Westport, Conn.-based Mantrose-Haeuser Co. patented a preservative of calcium and ascorbate ions three years ago to maintain the texture, flavor, crispness and color of fresh-cut produce. A number of processors are applying the preservative in a slurry or a spray to sliced apples to extend shelf life up to six weeks (Food Engineering, September 2001). In the spring, Mantrose-Haeuser introduced NatureSeal, a low-concentration, DIY version of the coating compound that promises to arrest browning for five days. Twin packs are packaged in metalized film and carry the banner “Developed with the USDA.”
Consumers dissolve a packet of NatureSeal with four tablespoons of cold water in a plastic bag or food container, add up to five sliced apples and shake until the slices are coated. The cost of treating a pound of apples is about a dime, according to Liz Markes, national sales director. A twin pack retails for $0.99 to $1.19.
Higher concentrations of NatureSeal are being offered to school cafeterias and other foodservice outlets, Markes says. In supermarkets, the manufacturer is relying on merchanidising displays and the package itself to explain the new product to consumers. Displays are positioned in the produce department and proclaim, “Stops sliced apples from browning.” The product represents a new consumer application, but educating them hasn’t proven too difficult, Markes says, citing the case of one grocer who doubled apple sales after introducing NatureSeal.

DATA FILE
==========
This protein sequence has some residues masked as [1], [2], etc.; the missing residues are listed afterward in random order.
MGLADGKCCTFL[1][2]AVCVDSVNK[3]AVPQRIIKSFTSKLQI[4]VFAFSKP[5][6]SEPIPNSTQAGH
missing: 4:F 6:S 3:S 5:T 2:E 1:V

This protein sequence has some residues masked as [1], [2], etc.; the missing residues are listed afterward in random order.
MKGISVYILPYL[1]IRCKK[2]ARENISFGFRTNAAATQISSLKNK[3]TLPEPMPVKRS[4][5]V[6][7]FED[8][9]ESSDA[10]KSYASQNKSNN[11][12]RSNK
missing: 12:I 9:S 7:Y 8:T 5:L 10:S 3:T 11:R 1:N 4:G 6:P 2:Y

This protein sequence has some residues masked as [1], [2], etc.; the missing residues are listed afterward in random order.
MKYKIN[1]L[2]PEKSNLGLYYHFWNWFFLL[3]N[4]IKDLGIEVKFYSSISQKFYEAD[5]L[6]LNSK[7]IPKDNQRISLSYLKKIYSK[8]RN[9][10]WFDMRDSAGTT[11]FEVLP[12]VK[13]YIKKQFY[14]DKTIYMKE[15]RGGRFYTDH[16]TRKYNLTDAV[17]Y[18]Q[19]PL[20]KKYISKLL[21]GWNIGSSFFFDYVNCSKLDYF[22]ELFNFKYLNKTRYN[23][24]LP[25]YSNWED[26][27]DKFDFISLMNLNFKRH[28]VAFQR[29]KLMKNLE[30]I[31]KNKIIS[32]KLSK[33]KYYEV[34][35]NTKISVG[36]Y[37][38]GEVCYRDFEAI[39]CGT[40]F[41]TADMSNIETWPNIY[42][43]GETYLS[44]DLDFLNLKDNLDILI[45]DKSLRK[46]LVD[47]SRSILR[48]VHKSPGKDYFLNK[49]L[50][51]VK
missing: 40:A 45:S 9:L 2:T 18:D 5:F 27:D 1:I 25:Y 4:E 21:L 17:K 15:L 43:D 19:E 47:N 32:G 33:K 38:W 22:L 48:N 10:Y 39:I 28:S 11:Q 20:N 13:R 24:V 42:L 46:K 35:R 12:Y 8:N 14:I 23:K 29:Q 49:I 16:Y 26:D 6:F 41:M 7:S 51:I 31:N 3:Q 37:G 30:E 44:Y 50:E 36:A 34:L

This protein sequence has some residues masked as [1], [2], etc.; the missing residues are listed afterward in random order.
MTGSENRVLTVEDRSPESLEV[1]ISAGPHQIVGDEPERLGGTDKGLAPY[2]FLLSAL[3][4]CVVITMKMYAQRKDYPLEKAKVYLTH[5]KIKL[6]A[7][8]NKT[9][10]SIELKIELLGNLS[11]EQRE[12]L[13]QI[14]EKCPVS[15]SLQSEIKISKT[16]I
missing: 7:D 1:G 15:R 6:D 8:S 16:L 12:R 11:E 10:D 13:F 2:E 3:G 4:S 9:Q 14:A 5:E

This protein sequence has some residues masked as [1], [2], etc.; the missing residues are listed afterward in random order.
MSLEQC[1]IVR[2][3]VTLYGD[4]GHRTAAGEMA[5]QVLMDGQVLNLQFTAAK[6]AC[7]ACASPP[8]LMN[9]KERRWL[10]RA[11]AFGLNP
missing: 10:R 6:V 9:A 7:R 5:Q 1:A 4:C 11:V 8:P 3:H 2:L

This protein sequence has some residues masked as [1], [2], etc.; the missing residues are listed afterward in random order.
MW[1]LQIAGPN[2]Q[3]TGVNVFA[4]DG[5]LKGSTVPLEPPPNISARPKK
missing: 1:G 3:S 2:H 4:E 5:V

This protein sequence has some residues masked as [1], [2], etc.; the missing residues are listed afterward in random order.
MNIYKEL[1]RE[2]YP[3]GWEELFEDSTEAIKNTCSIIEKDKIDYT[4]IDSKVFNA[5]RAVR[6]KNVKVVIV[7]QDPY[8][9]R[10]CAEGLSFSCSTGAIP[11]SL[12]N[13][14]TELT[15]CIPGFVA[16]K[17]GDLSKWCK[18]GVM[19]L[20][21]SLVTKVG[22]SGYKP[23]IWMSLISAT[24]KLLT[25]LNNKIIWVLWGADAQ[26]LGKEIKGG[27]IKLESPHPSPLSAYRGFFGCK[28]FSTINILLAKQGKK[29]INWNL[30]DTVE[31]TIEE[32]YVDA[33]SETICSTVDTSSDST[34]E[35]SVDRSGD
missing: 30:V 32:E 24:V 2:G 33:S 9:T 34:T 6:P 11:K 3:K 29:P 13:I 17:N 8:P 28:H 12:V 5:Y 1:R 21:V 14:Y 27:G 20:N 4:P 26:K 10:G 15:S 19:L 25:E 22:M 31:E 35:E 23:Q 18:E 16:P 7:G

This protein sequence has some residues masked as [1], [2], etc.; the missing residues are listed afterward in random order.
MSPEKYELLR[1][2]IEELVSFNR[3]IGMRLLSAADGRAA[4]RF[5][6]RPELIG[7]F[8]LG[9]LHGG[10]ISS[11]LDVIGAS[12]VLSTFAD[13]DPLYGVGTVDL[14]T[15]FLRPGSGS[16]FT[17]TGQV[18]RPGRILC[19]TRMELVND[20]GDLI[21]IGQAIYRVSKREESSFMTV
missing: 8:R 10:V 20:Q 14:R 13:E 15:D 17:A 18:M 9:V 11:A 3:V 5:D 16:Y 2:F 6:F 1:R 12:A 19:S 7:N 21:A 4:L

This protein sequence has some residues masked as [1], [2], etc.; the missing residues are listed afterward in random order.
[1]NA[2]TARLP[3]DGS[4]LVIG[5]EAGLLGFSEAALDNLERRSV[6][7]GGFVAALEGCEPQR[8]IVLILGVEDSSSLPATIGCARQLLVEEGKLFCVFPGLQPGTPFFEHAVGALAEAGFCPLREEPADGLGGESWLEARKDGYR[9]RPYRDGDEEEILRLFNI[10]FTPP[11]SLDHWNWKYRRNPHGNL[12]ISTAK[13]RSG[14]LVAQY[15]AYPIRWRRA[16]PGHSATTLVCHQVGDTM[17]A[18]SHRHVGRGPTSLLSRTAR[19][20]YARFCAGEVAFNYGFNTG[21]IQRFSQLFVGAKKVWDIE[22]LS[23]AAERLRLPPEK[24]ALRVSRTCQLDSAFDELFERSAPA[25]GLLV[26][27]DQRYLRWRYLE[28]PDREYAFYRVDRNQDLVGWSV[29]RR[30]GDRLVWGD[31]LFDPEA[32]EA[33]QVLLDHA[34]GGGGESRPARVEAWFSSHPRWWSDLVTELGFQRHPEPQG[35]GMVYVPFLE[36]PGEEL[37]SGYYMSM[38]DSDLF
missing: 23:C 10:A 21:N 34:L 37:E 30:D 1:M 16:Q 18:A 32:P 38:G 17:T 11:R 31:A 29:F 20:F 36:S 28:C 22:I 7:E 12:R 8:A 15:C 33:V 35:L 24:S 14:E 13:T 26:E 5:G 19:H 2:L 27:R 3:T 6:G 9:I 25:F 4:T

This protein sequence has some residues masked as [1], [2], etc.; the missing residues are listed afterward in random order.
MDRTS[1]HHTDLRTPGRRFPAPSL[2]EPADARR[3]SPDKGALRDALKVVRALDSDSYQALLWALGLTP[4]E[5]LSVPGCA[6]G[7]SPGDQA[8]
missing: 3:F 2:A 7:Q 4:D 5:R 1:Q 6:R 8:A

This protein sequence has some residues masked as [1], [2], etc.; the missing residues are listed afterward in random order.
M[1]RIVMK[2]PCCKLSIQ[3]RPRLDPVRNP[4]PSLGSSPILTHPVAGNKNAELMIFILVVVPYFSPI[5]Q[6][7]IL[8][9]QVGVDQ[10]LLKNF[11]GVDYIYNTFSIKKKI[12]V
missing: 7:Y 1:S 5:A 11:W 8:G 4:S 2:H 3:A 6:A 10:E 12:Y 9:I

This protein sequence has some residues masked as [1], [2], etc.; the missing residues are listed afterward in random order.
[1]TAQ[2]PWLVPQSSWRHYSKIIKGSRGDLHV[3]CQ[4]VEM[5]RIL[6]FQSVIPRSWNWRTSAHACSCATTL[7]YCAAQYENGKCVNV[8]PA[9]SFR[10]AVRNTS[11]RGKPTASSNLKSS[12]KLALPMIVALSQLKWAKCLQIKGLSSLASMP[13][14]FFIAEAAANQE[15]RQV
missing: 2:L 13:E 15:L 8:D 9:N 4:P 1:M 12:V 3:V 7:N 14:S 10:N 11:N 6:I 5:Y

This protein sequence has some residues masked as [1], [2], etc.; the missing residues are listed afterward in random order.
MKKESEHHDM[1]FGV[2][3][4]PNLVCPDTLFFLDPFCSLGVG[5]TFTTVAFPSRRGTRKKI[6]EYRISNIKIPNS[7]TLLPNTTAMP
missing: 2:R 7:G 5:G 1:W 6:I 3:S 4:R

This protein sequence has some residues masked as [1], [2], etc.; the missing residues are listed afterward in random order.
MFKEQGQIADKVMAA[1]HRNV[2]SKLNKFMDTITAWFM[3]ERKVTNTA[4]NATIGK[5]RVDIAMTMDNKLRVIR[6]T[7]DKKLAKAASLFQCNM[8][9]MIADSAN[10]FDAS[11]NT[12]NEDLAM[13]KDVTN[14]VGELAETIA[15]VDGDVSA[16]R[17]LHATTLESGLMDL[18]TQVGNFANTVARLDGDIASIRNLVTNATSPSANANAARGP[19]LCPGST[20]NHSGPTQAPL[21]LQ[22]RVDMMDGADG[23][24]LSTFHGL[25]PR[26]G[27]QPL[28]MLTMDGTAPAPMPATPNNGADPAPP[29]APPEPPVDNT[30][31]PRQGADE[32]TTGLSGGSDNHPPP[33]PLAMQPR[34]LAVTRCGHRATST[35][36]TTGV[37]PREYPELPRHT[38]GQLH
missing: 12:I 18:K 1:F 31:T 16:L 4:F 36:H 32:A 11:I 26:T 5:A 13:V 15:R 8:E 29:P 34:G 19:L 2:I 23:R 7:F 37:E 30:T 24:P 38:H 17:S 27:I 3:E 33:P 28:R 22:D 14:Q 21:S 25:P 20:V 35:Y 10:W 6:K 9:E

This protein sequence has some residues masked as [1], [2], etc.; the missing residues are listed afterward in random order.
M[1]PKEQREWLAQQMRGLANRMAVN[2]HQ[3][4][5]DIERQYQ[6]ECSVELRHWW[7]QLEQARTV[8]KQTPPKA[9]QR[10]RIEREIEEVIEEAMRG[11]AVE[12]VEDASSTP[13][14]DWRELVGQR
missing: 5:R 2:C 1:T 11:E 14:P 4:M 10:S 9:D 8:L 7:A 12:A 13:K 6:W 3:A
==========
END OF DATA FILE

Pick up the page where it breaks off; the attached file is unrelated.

Edible-film coatings are Mantrose-Haeuser’s core competency, and it produces coatings for jelly beans and other confections, as well as resins for fresh produce. It is a unit of RPM Inc., a specialty coatings conglomerate that includes Rustoleum. The NatureSeal line is being expanded to include products for fresh-cut potatoes, bananas, celery and carrots.